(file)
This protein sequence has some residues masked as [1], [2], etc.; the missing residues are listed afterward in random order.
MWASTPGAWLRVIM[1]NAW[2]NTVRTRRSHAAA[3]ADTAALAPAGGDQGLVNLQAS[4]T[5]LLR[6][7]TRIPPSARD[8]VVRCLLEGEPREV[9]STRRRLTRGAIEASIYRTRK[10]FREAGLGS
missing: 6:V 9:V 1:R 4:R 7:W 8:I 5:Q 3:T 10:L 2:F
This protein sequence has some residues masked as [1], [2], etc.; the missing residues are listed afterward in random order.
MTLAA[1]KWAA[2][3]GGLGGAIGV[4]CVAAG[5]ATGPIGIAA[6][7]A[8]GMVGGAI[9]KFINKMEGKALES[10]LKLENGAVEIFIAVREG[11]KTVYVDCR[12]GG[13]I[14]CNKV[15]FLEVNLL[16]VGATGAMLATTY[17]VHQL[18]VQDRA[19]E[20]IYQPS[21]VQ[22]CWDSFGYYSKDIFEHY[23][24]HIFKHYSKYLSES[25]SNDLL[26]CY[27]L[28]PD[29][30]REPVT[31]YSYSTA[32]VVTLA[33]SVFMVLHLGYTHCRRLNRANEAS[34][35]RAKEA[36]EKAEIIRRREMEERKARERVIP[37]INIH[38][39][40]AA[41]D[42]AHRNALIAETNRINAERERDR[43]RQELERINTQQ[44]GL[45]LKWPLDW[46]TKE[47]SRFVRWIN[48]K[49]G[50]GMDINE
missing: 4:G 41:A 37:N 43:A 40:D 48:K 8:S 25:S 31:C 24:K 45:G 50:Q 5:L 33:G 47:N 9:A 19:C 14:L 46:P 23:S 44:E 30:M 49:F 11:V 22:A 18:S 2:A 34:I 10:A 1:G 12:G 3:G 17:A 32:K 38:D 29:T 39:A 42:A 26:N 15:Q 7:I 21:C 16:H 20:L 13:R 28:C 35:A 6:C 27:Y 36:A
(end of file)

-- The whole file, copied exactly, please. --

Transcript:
This protein sequence has some residues masked as [1], [2], etc.; the missing residues are listed afterward in random order.
MWASTPGAWLRVIM[1]NAW[2]NTVRTRRSHAAA[3]ADTAALAPAGGDQGLVNLQAS[4]T[5]LLR[6][7]TRIPPSARD[8]VVRCLLEGEPREV[9]STRRRLTRGAIEASIYRTRK[10]FREAGLGS
missing: 6:V 9:V 1:R 4:R 7:W 8:I 5:Q 3:T 10:L 2:F
This protein sequence has some residues masked as [1], [2], etc.; the missing residues are listed afterward in random order.
MTLAA[1]KWAA[2][3]GGLGGAIGV[4]CVAAG[5]ATGPIGIAA[6][7]A[8]GMVGGAI[9]KFINKMEGKALES[10]LKLENGAVEIFIAVREG[11]KTVYVDCR[12]GG[13]I[14]CNKV[15]FLEVNLL[16]VGATGAMLATTY[17]VHQL[18]VQDRA[19]E[20]IYQPS[21]VQ[22]CWDSFGYYSKDIFEHY[23][24]HIFKHYSKYLSES[25]SNDLL[26]CY[27]L[28]PD[29][30]REPVT[31]YSYSTA[32]VVTLA[33]SVFMVLHLGYTHCRRLNRANEAS[34][35]RAKEA[36]EKAEIIRRREMEERKARERVIP[37]INIH[38][39][40]AA[41]D[42]AHRNALIAETNRINAERERDR[43]RQELERINTQQ[44]GL[45]LKWPLDW[46]TKE[47]SRFVRWIN[48]K[49]G[50]GMDINE
missing: 4:G 41:A 37:N 43:A 40:D 48:K 8:S 25:S 31:C 24:K 45:G 50:Q 5:L 33:G 47:N 9:A 19:C 14:L 46:P 23:S 44:E 30:M 49:F 11:V 22:A 18:S 2:A 34:I 10:A 1:G 12:G 3:G 17:A 32:K 38:D 29:T 39:A 42:A 26:N 15:Q 7:I 21:C 16:H 20:L 13:R 28:C 35:A 6:C 27:Y 36:A